Common Name(s): Mutenye, benge
Scientific Name: Guibourtia arnoldiana
Distribution: Central West Africa
Tree Size: 65-100 ft (20-30 m) tall,
2-3 ft (.6-1.0 m) trunk diameter
Average Dried Weight: 49.8 lbs/ft3 (800 kg/m3)
Specific Gravity (Basic, 12% MC): .64, .80
Janka Hardness: 1,650 lbf (7,340 N)
Modulus of Rupture: 22,090 lbf/in2 (152.3 MPa)
Elastic Modulus: 2,696,000 lbf/in2 (18.60 GPa)
Crushing Strength: 11,590 lbf/in2 (79.9 MPa)
Shrinkage: Radial: 5.2%, Tangential: 9.0%,
Volumetric: 12.6%, T/R Ratio: 1.7
Color/Appearance: Heartwood is a golden to reddish brown, frequently with darker stripes. Can sometimes have wavy or figured grain pattenrs. Grayish yellow sapwood is visibly lighter.
Grain/Texture: Grain is usually straight to slightly interlocked. Uniform fine to medium texture. Good natural luster.
Rot Resistance: Rated as moderately durable regarding decay resistance, with good resistance to insect attack, though only moderately resistant to termites.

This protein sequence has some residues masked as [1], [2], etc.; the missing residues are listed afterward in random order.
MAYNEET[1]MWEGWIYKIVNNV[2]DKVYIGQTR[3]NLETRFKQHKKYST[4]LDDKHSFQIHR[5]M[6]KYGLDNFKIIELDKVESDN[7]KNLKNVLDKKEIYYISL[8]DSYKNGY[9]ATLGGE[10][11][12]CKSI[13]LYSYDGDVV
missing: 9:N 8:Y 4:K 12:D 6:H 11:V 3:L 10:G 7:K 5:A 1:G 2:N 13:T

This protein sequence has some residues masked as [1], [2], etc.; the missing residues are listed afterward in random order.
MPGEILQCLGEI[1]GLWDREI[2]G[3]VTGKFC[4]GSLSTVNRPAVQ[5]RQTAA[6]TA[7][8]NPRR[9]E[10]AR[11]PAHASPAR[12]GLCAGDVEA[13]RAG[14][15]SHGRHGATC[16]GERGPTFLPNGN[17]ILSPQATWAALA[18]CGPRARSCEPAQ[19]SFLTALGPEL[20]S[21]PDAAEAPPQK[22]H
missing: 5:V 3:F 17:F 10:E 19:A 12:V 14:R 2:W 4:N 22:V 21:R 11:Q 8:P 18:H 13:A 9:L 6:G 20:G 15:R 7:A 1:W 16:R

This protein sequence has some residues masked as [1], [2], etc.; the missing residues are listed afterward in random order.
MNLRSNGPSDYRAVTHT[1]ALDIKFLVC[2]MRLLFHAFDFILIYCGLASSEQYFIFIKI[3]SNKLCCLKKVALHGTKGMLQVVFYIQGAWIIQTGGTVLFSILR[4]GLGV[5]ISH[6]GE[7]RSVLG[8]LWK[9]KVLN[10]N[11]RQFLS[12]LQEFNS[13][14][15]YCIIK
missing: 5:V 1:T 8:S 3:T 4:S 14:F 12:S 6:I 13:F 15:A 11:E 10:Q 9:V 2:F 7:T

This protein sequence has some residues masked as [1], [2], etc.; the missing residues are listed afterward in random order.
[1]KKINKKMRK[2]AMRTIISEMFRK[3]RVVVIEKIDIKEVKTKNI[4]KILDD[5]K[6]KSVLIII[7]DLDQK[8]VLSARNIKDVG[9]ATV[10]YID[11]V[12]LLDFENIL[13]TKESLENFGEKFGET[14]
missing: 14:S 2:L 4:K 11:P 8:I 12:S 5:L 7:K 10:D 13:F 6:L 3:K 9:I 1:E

Workability: Generally easy to work with machine or hand tools on sections with straight grain, though interlocked grain can cause tearout. Silica sometimes present in the wood, dulling cutting edges. Gums present in the wood can sometimes cause difficulty in gluing.
Odor: No characteristic odor.
Allergies/Toxicity: Besides the standard health risks associated with any type of wood dust, no further health reactions have been associated with mutenye. See the articles Wood Allergies and Toxicity and Wood Dust Safety for more information.
Pricing/Availability: Not commonly seen in North America, mutenye should be in the mid to upper range for an imported hardwood. It has seen growing popularity in use for acoustic guitar back and sides.
Sustainability: This wood species is not listed in the CITES Appendices or on the IUCN Red List of Threatened Species.
Common Uses: Veneer, flooring, furniture, cabinetry, musical instruments (guitar backs), turned objects, and other specialty wood objects.
Comments: Mutenye is sometimes sold interchangeably with ovangkol (Guibourtia ehie), and the two are indeed very closely related botanically (Guibourtia genus)—as well as sharing similarities in both appearance and mechanical properties. Both woods are also related to bubinga (Guibourtia spp.) and their use in acoustic guitars has increased since the 2017 CITES changes that restricts international trade in both bubinga and rosewoods.
Images: Drag the slider up/down to toggle between raw and finished wood.